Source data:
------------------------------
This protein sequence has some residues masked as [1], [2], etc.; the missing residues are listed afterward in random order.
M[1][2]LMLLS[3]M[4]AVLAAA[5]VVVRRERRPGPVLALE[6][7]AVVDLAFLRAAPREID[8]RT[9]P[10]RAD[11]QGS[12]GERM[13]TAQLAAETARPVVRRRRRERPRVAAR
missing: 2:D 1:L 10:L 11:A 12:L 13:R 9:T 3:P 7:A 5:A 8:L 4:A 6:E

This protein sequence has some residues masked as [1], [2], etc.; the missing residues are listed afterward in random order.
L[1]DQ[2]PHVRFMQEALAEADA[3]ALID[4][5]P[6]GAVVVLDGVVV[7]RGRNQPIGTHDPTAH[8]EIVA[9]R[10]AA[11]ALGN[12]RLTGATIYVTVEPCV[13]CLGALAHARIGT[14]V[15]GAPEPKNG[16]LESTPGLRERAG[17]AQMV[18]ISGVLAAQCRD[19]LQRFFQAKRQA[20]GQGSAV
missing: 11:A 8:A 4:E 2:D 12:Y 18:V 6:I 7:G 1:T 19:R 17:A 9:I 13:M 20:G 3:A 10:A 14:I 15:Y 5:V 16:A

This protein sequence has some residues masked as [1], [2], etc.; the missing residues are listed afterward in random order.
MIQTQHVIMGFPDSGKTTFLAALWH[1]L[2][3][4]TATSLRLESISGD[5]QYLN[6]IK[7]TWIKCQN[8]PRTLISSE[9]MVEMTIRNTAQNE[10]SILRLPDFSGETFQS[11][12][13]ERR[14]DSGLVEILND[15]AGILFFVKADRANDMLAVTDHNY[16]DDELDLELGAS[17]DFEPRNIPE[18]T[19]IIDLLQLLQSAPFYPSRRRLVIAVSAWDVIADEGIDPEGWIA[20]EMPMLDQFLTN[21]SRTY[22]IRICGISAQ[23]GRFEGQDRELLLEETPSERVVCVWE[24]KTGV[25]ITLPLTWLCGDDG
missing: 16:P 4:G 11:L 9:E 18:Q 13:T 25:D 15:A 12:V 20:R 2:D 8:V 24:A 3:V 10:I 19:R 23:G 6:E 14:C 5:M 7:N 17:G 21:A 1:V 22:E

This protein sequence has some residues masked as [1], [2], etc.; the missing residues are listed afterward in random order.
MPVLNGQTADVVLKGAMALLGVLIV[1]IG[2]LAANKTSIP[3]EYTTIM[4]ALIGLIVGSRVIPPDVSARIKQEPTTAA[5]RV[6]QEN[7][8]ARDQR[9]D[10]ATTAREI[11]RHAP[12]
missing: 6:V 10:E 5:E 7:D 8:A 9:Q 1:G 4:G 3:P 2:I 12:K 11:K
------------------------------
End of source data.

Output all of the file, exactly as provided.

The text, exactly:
This protein sequence has some residues masked as [1], [2], etc.; the missing residues are listed afterward in random order.
M[1][2]LMLLS[3]M[4]AVLAAA[5]VVVRRERRPGPVLALE[6][7]AVVDLAFLRAAPREID[8]RT[9]P[10]RAD[11]QGS[12]GERM[13]TAQLAAETARPVVRRRRRERPRVAAR
missing: 2:D 1:L 10:L 11:A 12:L 13:R 9:T 3:P 7:A 5:A 8:L 4:A 6:E

This protein sequence has some residues masked as [1], [2], etc.; the missing residues are listed afterward in random order.
L[1]DQ[2]PHVRFMQEALAEADA[3]ALID[4][5]P[6]GAVVVLDGVVV[7]RGRNQPIGTHDPTAH[8]EIVA[9]R[10]AA[11]ALGN[12]RLTGATIYVTVEPCV[13]CLGALAHARIGT[14]V[15]GAPEPKNG[16]LESTPGLRERAG[17]AQMV[18]ISGVLAAQCRD[19]LQRFFQAKRQA[20]GQGSAV
missing: 11:A 8:A 4:E 2:D 12:Y 18:V 6:I 7:G 1:T 19:R 17:A 9:I 13:M 20:G 3:A 10:A 14:I 15:Y 5:V 16:A

This protein sequence has some residues masked as [1], [2], etc.; the missing residues are listed afterward in random order.
MIQTQHVIMGFPDSGKTTFLAALWH[1]L[2][3][4]TATSLRLESISGD[5]QYLN[6]IK[7]TWIKCQN[8]PRTLISSE[9]MVEMTIRNTAQNE[10]SILRLPDFSGETFQS[11][12][13]ERR[14]DSGLVEILND[15]AGILFFVKADRANDMLAVTDHNY[16]DDELDLELGAS[17]DFEPRNIPE[18]T[19]IIDLLQLLQSAPFYPSRRRLVIAVSAWDVIADEGIDPEGWIA[20]EMPMLDQFLTN[21]SRTY[22]IRICGISAQ[23]GRFEGQDRELLLEETPSERVVCVWE[24]KTGV[25]ITLPLTWLCGDDG
missing: 16:P 4:G 11:L 9:E 18:Q 13:T 25:D 15:A 12:V 20:R 2:D 8:V 24:A 3:V 10:I 19:R 23:G 6:E 14:C 5:M 7:N 17:G 21:A 1:V 22:E

This protein sequence has some residues masked as [1], [2], etc.; the missing residues are listed afterward in random order.
MPVLNGQTADVVLKGAMALLGVLIV[1]IG[2]LAANKTSIP[3]EYTTIM[4]ALIGLIVGSRVIPPDVSARIKQEPTTAA[5]RV[6]QEN[7][8]ARDQR[9]D[10]ATTAREI[11]RHAP[12]
missing: 6:V 10:E 5:E 7:D 8:A 9:Q 1:G 4:G 3:P 2:I 12:K 11:K